And you're dreading it. You know what the holiday crush is like: canceled flights, misplaced baggage, long lines and the added thrill of having your underwear x-rayed by the Transportation Security Agency, let alone the crowds of surly passengers, crying babies and understaffed, bankrupt airlines whose pilots are planning on going on strike right before your flight departs.
Rethinking your plans yet? Well, never fear, the Courts are sympathetic to your plight. Take the case of Thatcher A. Stone of Akerman Senterfitt LLP, an aviation lawyer and law professor at the University of Virginia who went through much of what I described, decided he wasn't going to take it anymore, and sued Continental Airlines.
Thatcher, who is divorced, planned to take his daughter to Telluride, Colorado for a week-long ski vacation between Christmas and New Year's Day last year. After checking their bags and clearing security, they arrived at the Continental Airlines gate in Newark, New Jersey, when they were "bumped" on an otherwise oversold flight, and presented with the option to leave from Newark on the day before they were scheduled to return from Telluride. Thatcher refused the offer, if you can call that option an offer.
To add insult to injury, the baggage handlers had transferred their bags to the plane departing for Telluride, but refused to pull the bags off. All of their winter ski clothes went to Telluride. Thatcher and his daughter were officially bumped, and went home to Manhattan, where Thatcher lives and practices. Their bags returned from Telluride four days after the bags left on the Christmas-day flight.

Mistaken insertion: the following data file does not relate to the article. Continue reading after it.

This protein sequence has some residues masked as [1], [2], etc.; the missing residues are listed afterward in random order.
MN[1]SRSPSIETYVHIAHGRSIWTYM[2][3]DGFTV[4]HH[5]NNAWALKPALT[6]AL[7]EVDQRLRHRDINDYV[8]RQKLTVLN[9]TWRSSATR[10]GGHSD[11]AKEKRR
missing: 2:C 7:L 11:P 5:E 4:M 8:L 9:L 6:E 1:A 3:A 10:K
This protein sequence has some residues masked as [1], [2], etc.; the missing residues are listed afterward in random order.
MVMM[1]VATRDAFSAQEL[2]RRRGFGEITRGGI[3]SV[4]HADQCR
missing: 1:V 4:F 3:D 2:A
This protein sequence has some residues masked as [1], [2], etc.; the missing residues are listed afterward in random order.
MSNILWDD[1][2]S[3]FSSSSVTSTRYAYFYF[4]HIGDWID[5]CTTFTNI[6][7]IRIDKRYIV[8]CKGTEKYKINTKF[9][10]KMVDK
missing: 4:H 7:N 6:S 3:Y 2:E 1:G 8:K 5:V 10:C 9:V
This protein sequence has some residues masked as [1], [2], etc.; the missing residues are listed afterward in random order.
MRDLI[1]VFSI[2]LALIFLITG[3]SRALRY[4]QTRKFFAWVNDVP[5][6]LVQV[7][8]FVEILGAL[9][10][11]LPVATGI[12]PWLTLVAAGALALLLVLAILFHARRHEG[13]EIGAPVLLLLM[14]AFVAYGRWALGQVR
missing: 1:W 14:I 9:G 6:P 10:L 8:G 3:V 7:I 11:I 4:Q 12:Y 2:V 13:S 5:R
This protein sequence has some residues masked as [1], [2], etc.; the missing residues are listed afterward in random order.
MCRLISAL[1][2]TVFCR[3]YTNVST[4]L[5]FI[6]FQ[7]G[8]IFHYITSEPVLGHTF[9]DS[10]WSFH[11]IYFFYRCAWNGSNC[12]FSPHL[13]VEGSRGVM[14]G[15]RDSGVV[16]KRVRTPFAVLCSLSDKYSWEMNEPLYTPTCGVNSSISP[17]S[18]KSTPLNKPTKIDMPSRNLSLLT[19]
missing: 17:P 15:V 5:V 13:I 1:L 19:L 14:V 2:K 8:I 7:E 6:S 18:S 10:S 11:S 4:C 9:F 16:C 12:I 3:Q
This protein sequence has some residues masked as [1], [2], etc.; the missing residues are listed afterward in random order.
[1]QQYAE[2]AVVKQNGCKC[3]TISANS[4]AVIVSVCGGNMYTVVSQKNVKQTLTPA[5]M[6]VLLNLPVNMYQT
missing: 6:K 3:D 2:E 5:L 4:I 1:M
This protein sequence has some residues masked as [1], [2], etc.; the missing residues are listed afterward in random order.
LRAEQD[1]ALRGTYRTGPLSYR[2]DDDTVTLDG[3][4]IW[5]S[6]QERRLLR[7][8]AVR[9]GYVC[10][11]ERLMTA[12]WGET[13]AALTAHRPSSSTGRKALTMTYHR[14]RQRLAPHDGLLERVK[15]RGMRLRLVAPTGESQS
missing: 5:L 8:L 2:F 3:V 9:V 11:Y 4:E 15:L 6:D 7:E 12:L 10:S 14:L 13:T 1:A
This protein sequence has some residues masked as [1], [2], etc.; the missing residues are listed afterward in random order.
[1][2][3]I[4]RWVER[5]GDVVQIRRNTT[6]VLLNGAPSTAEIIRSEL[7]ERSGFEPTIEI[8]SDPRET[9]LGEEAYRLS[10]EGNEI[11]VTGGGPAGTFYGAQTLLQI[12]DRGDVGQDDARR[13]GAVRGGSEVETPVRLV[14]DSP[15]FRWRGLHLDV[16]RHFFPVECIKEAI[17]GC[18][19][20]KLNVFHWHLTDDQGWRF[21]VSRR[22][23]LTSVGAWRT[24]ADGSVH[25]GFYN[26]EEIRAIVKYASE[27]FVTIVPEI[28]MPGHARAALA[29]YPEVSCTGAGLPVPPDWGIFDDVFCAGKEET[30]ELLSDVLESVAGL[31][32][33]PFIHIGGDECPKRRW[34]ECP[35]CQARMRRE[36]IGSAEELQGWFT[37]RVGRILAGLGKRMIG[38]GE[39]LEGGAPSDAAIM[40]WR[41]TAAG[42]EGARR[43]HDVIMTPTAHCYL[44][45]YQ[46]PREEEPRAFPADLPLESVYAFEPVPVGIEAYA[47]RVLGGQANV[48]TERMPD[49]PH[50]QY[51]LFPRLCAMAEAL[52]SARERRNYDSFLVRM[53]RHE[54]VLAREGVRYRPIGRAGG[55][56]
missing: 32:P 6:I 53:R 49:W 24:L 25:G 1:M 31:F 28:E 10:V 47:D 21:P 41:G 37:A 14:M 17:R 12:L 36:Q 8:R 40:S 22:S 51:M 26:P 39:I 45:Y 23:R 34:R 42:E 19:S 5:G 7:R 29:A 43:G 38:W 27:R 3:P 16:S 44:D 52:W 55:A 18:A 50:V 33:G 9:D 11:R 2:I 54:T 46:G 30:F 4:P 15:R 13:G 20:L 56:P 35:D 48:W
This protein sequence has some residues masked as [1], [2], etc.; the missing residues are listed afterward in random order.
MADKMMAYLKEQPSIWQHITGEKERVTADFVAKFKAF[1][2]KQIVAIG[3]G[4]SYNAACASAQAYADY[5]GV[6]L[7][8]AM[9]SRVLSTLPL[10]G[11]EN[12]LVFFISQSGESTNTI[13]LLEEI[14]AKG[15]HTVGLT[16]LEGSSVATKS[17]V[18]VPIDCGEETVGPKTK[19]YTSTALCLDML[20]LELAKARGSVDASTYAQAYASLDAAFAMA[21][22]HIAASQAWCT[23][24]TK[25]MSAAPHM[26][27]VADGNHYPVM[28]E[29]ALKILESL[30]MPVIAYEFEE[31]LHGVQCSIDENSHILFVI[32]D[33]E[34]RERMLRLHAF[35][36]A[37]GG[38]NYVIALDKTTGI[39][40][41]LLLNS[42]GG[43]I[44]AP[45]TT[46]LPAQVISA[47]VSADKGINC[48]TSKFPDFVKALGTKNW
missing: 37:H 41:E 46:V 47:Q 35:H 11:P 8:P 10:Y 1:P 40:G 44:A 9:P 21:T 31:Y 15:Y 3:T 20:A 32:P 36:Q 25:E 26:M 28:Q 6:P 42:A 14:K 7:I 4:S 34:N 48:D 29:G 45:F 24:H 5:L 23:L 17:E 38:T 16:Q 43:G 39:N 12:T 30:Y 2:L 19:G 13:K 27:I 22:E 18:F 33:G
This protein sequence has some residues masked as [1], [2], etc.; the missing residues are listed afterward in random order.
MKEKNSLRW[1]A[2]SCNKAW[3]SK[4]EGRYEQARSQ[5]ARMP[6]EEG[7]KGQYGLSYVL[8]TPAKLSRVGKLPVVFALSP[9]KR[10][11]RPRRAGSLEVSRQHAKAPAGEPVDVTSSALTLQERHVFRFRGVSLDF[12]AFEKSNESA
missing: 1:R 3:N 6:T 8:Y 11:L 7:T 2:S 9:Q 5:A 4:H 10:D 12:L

Not to be dissuaded since he didn't get to spend much time with his daughter, once their winter clothes returned, Thatcher went to Stratton, Vermont but was only able to get there for one day.
Judge Diane Lebedeff understood his frustration, and awarded $3,110 to him against Continental Airlines. She issued a thirteen-page opinion (which is on Thatcher Stone's webpage), according to this AP article, and cited a law review study that "since 1990, an average of 900,000 domestic passengers a year are bumped. The U.S. Department of Transportation says 96 percent of those passengers accept the airlines' compensation offers, leaving about 36,000 bumped passengers who may be entitled to sue."
So there's hope for the 36,000 of us who have enjoyed the same experience as Thatcher. At least we know a good Plaintiff's lawyer.